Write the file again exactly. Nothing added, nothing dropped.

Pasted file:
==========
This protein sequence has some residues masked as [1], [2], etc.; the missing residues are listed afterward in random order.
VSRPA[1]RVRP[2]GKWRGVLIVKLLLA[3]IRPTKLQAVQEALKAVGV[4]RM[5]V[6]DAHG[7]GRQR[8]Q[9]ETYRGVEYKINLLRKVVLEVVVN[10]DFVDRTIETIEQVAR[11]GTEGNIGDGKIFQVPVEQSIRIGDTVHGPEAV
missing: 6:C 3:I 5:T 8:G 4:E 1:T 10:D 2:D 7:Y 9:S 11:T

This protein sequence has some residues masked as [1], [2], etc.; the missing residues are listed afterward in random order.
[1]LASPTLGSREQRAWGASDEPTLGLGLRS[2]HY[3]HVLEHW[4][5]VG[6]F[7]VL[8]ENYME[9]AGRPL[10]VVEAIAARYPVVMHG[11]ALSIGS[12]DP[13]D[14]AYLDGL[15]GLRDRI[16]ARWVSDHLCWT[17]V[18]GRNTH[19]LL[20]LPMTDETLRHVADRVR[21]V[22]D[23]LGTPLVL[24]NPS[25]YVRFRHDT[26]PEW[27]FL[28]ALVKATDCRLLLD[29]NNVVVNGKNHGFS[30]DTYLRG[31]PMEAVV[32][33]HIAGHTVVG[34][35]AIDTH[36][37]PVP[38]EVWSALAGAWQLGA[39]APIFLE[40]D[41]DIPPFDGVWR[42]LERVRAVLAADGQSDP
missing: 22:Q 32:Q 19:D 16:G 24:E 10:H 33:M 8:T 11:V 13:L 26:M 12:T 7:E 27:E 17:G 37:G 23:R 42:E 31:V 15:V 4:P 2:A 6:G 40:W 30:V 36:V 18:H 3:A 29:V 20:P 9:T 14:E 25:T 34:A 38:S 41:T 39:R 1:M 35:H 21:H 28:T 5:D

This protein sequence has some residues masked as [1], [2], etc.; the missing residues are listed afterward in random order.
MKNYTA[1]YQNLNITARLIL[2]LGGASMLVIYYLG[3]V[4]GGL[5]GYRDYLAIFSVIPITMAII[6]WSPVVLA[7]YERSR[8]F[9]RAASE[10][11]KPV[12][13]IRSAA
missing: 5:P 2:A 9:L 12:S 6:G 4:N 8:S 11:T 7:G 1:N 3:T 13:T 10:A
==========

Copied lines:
This protein sequence has some residues masked as [1], [2], etc.; the missing residues are listed afterward in random order.
VSRPA[1]RVRP[2]GKWRGVLIVKLLLA[3]IRPTKLQAVQEALKAVGV[4]RM[5]V[6]DAHG[7]GRQR[8]Q[9]ETYRGVEYKINLLRKVVLEVVVN[10]DFVDRTIETIEQVAR[11]GTEGNIGDGKIFQVPVEQSIRIGDTVHGPEAV
missing: 6:C 3:I 5:T 8:G 4:E 1:T 10:D 2:D 7:Y 9:S 11:T

This protein sequence has some residues masked as [1], [2], etc.; the missing residues are listed afterward in random order.
[1]LASPTLGSREQRAWGASDEPTLGLGLRS[2]HY[3]HVLEHW[4][5]VG[6]F[7]VL[8]ENYME[9]AGRPL[10]VVEAIAARYPVVMHG[11]ALSIGS[12]DP[13]D[14]AYLDGL[15]GLRDRI[16]ARWVSDHLCWT[17]V[18]GRNTH[19]LL[20]LPMTDETLRHVADRVR[21]V[22]D[23]LGTPLVL[24]NPS[25]YVRFRHDT[26]PEW[27]FL[28]ALVKATDCRLLLD[29]NNVVVNGKNHGFS[30]DTYLRG[31]PMEAVV[32][33]HIAGHTVVG[34][35]AIDTH[36][37]PVP[38]EVWSALAGAWQLGA[39]APIFLE[40]D[41]DIPPFDGVWR[42]LERVRAVLAADGQSDP
missing: 22:Q 32:Q 19:D 16:G 24:E 10:H 33:M 8:T 11:V 13:L 26:M 12:T 7:E 27:E 17:G 37:G 23:R 42:E 31:V 15:V 4:P 2:A 6:G 40:W 30:V 36:V 18:H 3:A 29:V 20:P 9:T 14:E 25:T 34:A 38:S 41:T 39:R 1:M 35:H 21:H 28:T 5:D

This protein sequence has some residues masked as [1], [2], etc.; the missing residues are listed afterward in random order.
MKNYTA[1]YQNLNITARLIL[2]LGGASMLVIYYLG[3]V[4]GGL[5]GYRDYLAIFSVIPITMAII[6]WSPVVLA[7]YERSR[8]F[9]RAASE[10][11]KPV[12][13]IRSAA
missing: 5:P 2:A 9:L 12:S 6:G 4:N 8:S 11:T 7:G 1:N 3:T 13:T 10:A